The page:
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Crest Diagnosis


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#1 KayBear

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Posted 15 November 2007 - 10:42 AM

I am 33 and just tested positive for crest syndrome in my bloodwork I have been reading and getting more and more scared. I don't seem to have any noticable skin problems; my finger and toes are cold alot but with no discoloration. I do have heartburn a lot and am on meds it seems to control it good. I have some red patches on my upper cheek bones I always just thought it was being flushed I never thought it could be something more. Are all the things I am reading going to happen or can it be mild and never get any worse and can you have crest and never show signs of the disease? Please someone help settle my fears, I cannot get into the rheumatoid doctor for 5 months. I do not want to be this scared for the next 5 months. Thanks Kaybear


THINK POSITIVE KAYBEAR

#2 Sheryl

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Posted 15 November 2007 - 11:58 AM

Welcome to our group Kaybear. Everyone seems to get very worked up when they first hear about having this disease. Everyone is different in how scleroderma affects them. The doctors only prescribe medications as things change or develop. Even if you wait 5 months to see your rheumatologist nothing will likely change right away except for the tests that will be given to you after that checkup. If you are being treated for your reflux and that is what is bothering you at the moment then that is awesome. Your case can be mild to severe over a peroid of many years. If you have limited scleroderma then it is more internal. If you have Diffuse then it is more external. Crest can happen in both groups of people. I have limited and no major outward appearances of anything being wrong. I have known for over 4 years. Read and educate yourself but think positive. Exercise as often and as much as you can while you are feeling great. Exercise fingers, mouth, lips and tone all muscles. Knowing about the disease can help you ask educated questions to your doctors. Make a list of anything that changes with you over the next several months. A few days before check that list and see how important they are and ask by importance. Don't hide how you are feeling. I'm sorry we are getting so many new members. I wish there was a way to stop this disease in its tracks. Soon! Great strides are being made. Ask away. We will try to ease your thoughts. Sheryl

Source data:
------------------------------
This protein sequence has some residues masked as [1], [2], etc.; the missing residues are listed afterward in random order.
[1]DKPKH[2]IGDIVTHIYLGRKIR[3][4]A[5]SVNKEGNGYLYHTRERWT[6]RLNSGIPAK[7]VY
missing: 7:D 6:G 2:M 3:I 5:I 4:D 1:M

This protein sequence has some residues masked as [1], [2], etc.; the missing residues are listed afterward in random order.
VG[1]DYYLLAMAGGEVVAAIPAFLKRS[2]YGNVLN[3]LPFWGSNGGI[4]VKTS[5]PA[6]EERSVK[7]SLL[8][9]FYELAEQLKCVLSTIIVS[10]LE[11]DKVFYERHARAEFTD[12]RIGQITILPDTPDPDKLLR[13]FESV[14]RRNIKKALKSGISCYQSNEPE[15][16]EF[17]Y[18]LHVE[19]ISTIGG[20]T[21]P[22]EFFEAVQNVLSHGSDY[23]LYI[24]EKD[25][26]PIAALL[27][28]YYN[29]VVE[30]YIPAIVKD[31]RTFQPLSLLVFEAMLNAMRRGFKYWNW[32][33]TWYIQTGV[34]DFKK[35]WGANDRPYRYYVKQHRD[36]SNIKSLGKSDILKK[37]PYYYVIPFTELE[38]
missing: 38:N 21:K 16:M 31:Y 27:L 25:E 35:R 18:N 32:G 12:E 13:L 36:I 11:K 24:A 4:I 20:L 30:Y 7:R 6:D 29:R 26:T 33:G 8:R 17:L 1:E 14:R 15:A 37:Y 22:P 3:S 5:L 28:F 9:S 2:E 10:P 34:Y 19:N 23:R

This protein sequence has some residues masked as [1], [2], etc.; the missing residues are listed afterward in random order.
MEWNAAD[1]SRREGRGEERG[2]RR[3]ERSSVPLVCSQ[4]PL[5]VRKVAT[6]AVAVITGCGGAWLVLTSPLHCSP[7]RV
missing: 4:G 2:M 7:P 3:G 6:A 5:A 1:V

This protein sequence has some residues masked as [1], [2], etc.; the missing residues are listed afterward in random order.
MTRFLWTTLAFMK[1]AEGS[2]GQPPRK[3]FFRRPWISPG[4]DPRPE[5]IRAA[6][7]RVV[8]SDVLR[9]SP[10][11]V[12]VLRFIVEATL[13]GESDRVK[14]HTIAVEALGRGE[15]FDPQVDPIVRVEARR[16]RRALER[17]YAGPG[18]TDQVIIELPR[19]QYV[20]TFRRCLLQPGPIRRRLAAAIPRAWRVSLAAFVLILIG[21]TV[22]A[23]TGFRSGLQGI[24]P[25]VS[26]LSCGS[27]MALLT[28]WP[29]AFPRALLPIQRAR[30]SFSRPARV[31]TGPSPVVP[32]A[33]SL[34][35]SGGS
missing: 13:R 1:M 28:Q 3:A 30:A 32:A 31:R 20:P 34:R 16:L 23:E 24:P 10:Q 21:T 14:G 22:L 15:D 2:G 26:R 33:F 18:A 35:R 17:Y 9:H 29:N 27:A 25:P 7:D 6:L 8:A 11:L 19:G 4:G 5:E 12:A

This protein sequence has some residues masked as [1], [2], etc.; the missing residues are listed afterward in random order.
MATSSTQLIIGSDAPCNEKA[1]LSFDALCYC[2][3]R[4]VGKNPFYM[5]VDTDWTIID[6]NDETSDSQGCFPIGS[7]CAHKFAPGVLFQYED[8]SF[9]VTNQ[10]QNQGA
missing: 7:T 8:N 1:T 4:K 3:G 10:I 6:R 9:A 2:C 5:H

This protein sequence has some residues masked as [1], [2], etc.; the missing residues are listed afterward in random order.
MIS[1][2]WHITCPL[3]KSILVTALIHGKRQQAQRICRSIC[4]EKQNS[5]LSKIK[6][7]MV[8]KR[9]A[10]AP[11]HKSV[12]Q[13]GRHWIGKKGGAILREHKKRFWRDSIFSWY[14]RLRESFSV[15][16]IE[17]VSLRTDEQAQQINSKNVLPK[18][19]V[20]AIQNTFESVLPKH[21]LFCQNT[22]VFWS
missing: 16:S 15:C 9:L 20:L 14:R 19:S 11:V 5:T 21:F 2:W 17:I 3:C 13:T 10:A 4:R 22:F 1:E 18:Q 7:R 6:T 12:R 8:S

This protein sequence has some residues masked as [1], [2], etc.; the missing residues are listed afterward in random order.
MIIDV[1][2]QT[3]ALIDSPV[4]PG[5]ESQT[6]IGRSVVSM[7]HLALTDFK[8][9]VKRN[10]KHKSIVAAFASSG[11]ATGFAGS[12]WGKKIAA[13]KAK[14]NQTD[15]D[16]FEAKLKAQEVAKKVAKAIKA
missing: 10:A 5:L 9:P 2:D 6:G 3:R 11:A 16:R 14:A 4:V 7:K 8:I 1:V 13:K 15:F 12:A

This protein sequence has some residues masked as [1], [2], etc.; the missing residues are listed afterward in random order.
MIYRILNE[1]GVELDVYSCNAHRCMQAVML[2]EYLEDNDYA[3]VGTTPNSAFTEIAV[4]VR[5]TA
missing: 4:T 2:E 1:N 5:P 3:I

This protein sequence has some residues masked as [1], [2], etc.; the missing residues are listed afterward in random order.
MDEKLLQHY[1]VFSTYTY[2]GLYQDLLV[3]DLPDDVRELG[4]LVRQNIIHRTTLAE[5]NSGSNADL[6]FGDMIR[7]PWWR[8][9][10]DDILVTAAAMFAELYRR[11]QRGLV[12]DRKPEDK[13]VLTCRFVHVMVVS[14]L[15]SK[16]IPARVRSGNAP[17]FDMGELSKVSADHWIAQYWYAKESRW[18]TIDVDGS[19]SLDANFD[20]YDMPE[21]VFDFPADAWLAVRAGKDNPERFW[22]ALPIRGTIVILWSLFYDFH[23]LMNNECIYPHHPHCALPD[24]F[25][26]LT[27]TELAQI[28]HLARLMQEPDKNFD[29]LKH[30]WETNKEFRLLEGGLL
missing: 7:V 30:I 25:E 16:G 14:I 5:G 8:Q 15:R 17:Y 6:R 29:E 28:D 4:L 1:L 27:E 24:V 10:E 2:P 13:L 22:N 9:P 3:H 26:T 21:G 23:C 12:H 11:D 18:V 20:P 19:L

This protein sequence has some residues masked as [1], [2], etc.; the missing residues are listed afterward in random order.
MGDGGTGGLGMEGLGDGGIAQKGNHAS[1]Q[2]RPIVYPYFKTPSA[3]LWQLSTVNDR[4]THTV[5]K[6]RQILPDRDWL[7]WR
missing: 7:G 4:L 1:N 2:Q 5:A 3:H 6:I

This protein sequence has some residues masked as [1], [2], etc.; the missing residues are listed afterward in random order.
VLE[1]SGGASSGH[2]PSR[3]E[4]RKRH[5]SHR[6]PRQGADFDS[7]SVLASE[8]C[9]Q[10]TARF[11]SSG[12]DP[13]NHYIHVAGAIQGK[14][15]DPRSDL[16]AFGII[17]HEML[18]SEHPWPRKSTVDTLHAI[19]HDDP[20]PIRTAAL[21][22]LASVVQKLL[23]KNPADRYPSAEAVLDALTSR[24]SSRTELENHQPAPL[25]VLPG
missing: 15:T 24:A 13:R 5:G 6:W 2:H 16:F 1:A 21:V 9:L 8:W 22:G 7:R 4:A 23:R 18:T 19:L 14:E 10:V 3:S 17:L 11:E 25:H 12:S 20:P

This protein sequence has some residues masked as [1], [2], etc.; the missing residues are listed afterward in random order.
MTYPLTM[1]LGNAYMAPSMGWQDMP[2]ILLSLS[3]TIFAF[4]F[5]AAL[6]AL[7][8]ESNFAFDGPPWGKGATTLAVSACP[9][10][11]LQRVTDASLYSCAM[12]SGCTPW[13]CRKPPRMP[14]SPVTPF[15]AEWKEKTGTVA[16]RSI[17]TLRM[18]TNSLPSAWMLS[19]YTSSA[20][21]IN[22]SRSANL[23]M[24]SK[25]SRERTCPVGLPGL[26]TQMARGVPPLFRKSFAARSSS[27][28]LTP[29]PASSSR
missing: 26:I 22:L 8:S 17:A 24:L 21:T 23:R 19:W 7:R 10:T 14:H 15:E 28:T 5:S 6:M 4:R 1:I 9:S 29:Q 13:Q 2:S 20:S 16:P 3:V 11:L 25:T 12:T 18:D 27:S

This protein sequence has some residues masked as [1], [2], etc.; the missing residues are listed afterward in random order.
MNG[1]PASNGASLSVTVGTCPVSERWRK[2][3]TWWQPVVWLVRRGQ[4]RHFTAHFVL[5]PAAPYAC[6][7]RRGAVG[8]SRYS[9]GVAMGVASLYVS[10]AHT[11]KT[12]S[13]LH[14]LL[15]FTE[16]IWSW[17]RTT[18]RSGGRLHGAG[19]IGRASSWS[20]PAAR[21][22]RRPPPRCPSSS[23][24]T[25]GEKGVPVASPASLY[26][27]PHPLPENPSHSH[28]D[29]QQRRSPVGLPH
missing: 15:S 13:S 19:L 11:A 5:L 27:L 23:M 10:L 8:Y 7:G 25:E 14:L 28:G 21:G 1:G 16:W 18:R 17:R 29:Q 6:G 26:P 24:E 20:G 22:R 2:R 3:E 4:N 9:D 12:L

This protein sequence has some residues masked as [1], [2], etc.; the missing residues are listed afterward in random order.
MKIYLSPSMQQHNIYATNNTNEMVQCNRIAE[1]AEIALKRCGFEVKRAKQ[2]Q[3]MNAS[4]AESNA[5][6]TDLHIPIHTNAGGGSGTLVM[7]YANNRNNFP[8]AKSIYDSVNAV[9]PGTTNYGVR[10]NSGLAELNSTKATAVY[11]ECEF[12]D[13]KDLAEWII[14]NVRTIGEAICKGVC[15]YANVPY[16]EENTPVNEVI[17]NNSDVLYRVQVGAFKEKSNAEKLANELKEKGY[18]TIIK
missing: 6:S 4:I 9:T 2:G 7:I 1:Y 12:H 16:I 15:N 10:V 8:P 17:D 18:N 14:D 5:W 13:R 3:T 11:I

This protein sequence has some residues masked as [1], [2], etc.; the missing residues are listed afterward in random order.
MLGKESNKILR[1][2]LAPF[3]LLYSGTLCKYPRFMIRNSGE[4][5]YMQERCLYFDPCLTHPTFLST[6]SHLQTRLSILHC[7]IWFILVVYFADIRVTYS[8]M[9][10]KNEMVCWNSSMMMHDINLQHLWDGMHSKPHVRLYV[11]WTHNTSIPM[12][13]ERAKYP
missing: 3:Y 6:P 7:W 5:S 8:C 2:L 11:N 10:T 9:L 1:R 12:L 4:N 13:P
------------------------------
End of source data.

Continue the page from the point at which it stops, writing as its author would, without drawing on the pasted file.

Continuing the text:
Strength and Warmth,
Sheryl

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#3 truman

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Posted 15 November 2007 - 12:37 PM

Kaybear:

Calm down. I am diagnosed with CREST. I am one step short of Scleroderma. Yes it can be mild and it can be limited....that's me! It's limited to my right arm between the elbow and wrist. I get the painful calcium deposits, Raynauds, red blotches and the other symptoms the E and S stand for.

Word of caution; While you can count your blessings on being mild, constantly watch out for the Raynauds. Week after next, I'll be having an amputation of half of my large toe. This was due to an ulcer out of control. Actually, last two days It feels mildly normal, yet looking at it during dressing change today tells me it may be the entire toe (sorta of calm before the storm).

First diagnosis and the words are extremely frightening, but take it from a mild case, count your blessings and just deal with the minor things. In time, they'll actually seem normal.

Welcome to the site, and be assured you have many caring and loving people here who share your fears as well.
Tru

It is what it is...........

#4 truman

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Posted 15 November 2007 - 12:40 PM